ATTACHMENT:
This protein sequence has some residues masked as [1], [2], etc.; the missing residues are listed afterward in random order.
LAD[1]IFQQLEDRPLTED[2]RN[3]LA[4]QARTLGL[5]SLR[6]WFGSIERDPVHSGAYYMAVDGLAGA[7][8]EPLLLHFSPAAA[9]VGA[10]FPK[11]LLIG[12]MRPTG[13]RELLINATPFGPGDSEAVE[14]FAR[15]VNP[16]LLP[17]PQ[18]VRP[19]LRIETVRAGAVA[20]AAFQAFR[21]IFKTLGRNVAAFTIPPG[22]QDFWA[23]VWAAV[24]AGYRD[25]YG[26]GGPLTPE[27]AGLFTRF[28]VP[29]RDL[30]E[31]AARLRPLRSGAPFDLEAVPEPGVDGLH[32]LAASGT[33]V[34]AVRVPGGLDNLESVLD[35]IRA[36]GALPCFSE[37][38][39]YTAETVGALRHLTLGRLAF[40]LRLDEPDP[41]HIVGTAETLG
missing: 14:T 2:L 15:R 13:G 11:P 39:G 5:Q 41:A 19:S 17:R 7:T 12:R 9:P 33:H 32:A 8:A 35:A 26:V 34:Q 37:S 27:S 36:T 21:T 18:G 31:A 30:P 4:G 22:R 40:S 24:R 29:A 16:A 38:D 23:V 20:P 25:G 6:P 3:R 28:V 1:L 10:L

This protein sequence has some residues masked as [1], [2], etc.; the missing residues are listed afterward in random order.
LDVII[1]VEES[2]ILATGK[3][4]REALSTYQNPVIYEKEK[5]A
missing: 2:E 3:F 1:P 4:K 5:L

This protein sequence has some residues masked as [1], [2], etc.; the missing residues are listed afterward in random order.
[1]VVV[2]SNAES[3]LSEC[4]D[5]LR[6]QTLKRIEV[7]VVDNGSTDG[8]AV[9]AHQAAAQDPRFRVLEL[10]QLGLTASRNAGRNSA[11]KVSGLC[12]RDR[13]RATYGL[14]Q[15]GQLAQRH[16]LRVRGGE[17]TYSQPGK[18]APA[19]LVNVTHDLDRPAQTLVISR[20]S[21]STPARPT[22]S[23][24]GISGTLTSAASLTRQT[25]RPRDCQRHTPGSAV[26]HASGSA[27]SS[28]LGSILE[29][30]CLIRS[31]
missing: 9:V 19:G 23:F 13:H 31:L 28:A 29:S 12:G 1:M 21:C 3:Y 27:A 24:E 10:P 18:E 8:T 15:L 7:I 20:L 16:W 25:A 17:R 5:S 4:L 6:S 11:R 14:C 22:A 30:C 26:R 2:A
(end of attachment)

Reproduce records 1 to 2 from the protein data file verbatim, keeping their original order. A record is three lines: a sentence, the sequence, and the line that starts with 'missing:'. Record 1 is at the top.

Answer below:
This protein sequence has some residues masked as [1], [2], etc.; the missing residues are listed afterward in random order.
LAD[1]IFQQLEDRPLTED[2]RN[3]LA[4]QARTLGL[5]SLR[6]WFGSIERDPVHSGAYYMAVDGLAGA[7][8]EPLLLHFSPAAA[9]VGA[10]FPK[11]LLIG[12]MRPTG[13]RELLINATPFGPGDSEAVE[14]FAR[15]VNP[16]LLP[17]PQ[18]VRP[19]LRIETVRAGAVA[20]AAFQAFR[21]IFKTLGRNVAAFTIPPG[22]QDFWA[23]VWAAV[24]AGYRD[25]YG[26]GGPLTPE[27]AGLFTRF[28]VP[29]RDL[30]E[31]AARLRPLRSGAPFDLEAVPEPGVDGLH[32]LAASGT[33]V[34]AVRVPGGLDNLESVLD[35]IRA[36]GALPCFSE[37][38][39]YTAETVGALRHLTLGRLAF[40]LRLDEPDP[41]HIVGTAETLG
missing: 14:T 2:L 15:R 13:G 11:P 39:G 5:Q 41:A 19:S 17:R 7:T 12:R 9:P 33:H 32:A 8:A 35:A 26:V 34:Q 37:S 27:S 36:T 21:T 18:G 31:A 30:P 4:G 22:R 40:S 24:R 29:A 16:A 38:D 23:V 20:P 25:G 6:P 3:R 28:V 1:L 10:L

This protein sequence has some residues masked as [1], [2], etc.; the missing residues are listed afterward in random order.
LDVII[1]VEES[2]ILATGK[3][4]REALSTYQNPVIYEKEK[5]A
missing: 2:E 3:F 1:P 4:K 5:L